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Palomar 2 (Pal 2)

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#1 Rick J

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Posted 08 March 2012 - 05:33 PM

The 15 Palomar globular clusters were found by scrounging the POSS 1 plates back in the 1950's. This was done by astronomers looking for other objects so many contributed to the list. Since no one name could be put on the list it was named for the observatory. Those finding one or more include Harlton Arp while looking for his famous peculiar galaxies and George Abell looking for planetaries and galaxy clusters. Other contributors you might have heard of are Edwin Hubble, Walter Baade and Fritz Zwicky.

The Palomar globular list is small so I decided to add it to my project list. I'll be posting one every now and then. Even though I'm a year or more behind in my processing I've still not imaged all I can from this latitude. Pal 1 is too far north in my Polaris trees forcing me to start the project with Pal 2 in Auriga which was discovered by A. G. Wilson in 1955. It is thought to be about 90,000 light-years from us and 115,000 light-years from the galaxy's center so this one is far out in the outskirts of the galactic halo. It's brightest stars are about magnitude 18.8 and are surprisingly red. In fact the entire cluster is very red. This is because it is heavily obscured. The dust gives it a rather odd color somewhat orange instead of golden that you'd expect.

I found this in the abstract of a 1998 paper by W.E. Harris et al of McMaster University. "Palomar 2 is a distant and heavily obsurred globular cluster which, unlike the vast majority of such clusters, is located near the galactic anticentre direction. Though it is possibly one of the rare outer-halo clusters that are important tracers of the mass distribution and formation history of the halo, virtually nothing has been known about till now." It continues: "It's integrated luminosity Mvt~=7.9 makes it brighter and more massive than all but one or two other clusters in the outer halo. Very rough arguments based on its half-mass radius and radial velocity suggest that Palomar 2 is now moving in toward perigalacticon on a highly elliptical orbit (e>= 0.7)." Perigalacticon is a fancy word for its closest approach to the galactic center.

Due to the obscuring cloud external galaxies are mostly missing from this image. NED lists about a dozen in my field. Only their cores survive the obscuring cloud so they look just like very faint stars. No distance data is available for them. All are from the 2MASS IR survey. I didn't try to annotate them.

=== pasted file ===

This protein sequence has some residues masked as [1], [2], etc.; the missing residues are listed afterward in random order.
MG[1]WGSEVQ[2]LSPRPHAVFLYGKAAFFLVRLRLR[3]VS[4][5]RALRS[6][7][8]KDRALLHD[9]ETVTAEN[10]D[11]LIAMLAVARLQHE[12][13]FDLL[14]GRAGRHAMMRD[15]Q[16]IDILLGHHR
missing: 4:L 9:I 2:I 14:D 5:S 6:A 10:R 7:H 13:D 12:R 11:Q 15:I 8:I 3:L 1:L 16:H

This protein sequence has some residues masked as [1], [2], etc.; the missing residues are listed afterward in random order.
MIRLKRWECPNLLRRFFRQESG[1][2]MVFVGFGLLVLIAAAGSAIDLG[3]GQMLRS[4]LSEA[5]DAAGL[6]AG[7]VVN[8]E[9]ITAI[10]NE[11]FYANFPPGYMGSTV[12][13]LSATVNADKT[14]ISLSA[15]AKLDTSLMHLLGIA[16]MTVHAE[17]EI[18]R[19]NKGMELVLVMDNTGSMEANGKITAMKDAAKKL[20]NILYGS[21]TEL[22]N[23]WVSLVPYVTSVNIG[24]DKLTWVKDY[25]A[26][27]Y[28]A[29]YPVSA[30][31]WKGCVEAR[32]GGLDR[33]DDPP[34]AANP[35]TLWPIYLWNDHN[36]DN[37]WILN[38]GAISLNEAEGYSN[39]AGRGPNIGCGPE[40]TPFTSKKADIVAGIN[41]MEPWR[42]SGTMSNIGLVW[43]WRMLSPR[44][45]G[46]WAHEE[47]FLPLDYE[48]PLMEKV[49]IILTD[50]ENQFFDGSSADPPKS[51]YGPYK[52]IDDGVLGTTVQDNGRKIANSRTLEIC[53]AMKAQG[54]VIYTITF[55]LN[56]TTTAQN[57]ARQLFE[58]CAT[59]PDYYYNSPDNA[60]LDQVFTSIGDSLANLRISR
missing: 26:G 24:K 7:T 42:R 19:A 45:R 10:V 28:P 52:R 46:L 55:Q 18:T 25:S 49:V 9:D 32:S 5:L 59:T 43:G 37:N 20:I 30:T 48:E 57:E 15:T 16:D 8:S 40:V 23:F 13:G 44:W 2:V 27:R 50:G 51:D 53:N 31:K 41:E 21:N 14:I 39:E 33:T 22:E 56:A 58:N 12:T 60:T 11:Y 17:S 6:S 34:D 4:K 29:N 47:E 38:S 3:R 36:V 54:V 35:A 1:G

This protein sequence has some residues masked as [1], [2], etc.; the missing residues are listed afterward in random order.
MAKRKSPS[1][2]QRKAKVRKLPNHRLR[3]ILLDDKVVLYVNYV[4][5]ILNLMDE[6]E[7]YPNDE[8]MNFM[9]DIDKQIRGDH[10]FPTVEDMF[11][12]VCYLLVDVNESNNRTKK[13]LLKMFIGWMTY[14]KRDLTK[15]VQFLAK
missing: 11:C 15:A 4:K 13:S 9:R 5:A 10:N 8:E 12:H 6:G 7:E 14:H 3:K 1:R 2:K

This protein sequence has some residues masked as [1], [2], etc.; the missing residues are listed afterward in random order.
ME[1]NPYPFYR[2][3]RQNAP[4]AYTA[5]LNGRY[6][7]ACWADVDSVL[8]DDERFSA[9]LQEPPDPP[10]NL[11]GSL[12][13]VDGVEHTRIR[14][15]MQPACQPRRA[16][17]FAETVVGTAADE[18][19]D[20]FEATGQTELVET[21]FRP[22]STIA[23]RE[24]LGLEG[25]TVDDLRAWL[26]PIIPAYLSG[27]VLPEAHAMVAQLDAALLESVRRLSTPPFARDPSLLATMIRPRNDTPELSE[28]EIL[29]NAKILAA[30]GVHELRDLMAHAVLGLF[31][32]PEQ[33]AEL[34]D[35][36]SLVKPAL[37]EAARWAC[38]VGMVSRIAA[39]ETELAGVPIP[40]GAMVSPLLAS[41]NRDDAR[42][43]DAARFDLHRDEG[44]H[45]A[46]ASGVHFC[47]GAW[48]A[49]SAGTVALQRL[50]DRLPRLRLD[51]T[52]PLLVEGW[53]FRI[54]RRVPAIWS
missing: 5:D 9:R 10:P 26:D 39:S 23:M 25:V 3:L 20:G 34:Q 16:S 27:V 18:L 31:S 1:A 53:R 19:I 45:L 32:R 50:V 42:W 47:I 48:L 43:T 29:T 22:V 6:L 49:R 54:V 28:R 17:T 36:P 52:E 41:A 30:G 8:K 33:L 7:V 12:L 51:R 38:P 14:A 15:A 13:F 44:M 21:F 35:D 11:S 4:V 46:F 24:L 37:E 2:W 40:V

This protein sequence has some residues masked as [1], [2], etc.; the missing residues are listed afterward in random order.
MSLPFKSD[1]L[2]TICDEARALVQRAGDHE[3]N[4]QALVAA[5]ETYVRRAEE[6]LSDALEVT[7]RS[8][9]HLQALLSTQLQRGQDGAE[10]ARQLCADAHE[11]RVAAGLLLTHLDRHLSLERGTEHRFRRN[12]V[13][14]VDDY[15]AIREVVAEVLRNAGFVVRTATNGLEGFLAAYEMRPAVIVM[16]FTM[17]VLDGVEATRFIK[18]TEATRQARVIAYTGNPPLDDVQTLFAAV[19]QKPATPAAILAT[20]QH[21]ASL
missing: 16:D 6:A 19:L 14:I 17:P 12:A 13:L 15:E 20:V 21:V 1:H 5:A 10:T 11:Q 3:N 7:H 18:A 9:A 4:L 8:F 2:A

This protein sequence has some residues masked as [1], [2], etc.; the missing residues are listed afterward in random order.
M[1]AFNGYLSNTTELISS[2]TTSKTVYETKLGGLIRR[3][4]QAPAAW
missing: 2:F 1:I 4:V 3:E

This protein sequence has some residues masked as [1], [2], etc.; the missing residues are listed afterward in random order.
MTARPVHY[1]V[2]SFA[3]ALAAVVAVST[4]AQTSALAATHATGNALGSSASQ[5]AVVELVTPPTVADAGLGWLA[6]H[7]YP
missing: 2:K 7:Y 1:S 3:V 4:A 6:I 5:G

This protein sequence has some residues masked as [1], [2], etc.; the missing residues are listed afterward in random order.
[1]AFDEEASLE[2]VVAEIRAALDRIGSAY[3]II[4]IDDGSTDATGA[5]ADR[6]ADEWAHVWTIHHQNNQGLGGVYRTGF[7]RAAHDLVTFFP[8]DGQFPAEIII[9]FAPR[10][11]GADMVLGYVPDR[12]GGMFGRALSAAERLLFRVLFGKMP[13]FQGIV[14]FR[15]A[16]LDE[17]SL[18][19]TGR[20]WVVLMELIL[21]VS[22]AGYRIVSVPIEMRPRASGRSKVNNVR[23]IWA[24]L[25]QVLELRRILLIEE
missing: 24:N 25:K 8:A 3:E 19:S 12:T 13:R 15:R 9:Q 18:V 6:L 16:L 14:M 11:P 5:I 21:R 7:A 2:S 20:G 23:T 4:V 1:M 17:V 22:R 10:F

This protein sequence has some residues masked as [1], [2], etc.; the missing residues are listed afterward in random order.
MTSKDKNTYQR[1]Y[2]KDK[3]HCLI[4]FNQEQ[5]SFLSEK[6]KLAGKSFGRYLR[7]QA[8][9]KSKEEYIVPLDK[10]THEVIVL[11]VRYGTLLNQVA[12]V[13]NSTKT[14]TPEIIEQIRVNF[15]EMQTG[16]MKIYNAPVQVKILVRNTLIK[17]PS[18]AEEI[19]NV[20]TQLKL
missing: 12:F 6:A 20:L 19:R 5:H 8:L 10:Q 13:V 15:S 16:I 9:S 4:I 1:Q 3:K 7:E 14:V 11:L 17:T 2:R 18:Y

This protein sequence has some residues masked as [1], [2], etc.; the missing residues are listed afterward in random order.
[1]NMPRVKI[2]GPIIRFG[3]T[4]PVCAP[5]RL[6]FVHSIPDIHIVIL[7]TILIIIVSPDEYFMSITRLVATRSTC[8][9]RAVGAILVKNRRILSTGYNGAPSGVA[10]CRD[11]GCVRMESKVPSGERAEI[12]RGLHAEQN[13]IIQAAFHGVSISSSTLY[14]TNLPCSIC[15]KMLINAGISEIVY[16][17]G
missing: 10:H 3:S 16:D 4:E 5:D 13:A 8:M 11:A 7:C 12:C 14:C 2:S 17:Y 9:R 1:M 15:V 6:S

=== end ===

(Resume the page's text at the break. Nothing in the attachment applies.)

14" LX200R @ f/10, L=4x10' RGB=2x10'x3, STL-11000XM Paramount ME

Full frame
http://www.spacebant...ntid=3986&stc=1

Attached image cropped and enlarged to 0.67" per pixel

Rick

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#2 jshalpha

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Posted 08 March 2012 - 05:46 PM

Nice Rick. I just started to track these down to add to my target list. You beat me to them.

Jim S.

#3 garret

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Posted 09 March 2012 - 01:59 PM

Last year I image Pal 4 (four) with a 12" lx200 GPS on a Paramount ME with a Canon 5 D mk2... I always like those unknown and dim objects.
Your pal 2 is a very fine image and object! :bow:

Garret van der Veen, The Netherlands

#4 Rick J

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Posted 09 March 2012 - 10:59 PM

Jim,
Good luck on the endeavor. You're a bit further south so likely can pick up some, if not all of those too low for me.

Garret,
Most of what I do is well off the beaten track. After doing this for 58 years now I'm pretty sick and tired of the mainstream stuff!

Pal 4 is one I've not yet captured. Too many clouds last year. This year is even worse. Still plenty of time if the sky will cooperate. I have 7 more in the queue to process. With a backlog of over one year, it was a poor year due to clouds, I have a long way to go to get to them.

Imaging south of -15 degrees is rarely useful so that rules out 4 of them unless some super conditions occur. Pal 6 is below the wall of the observatory so completely impossible.

Rick


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